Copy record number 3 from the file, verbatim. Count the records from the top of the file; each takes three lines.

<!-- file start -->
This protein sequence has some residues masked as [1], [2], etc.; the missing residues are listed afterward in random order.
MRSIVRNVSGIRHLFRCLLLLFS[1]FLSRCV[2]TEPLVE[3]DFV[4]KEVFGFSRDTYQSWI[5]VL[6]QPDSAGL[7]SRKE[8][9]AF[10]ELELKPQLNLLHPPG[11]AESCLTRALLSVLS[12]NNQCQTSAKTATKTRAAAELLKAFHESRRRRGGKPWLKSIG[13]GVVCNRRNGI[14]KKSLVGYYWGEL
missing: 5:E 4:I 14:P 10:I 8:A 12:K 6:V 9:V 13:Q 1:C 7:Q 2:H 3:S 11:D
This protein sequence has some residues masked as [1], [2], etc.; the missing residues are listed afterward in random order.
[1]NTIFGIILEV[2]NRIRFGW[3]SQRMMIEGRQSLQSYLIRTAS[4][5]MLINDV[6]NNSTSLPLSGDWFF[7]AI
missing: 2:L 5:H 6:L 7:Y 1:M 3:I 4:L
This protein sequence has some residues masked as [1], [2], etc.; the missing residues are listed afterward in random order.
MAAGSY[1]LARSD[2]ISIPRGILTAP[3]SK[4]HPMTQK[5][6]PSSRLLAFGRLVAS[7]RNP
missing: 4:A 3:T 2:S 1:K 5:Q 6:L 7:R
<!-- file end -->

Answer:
This protein sequence has some residues masked as [1], [2], etc.; the missing residues are listed afterward in random order.
MAAGSY[1]LARSD[2]ISIPRGILTAP[3]SK[4]HPMTQK[5][6]PSSRLLAFGRLVAS[7]RNP
missing: 4:A 3:T 2:S 1:K 5:Q 6:L 7:R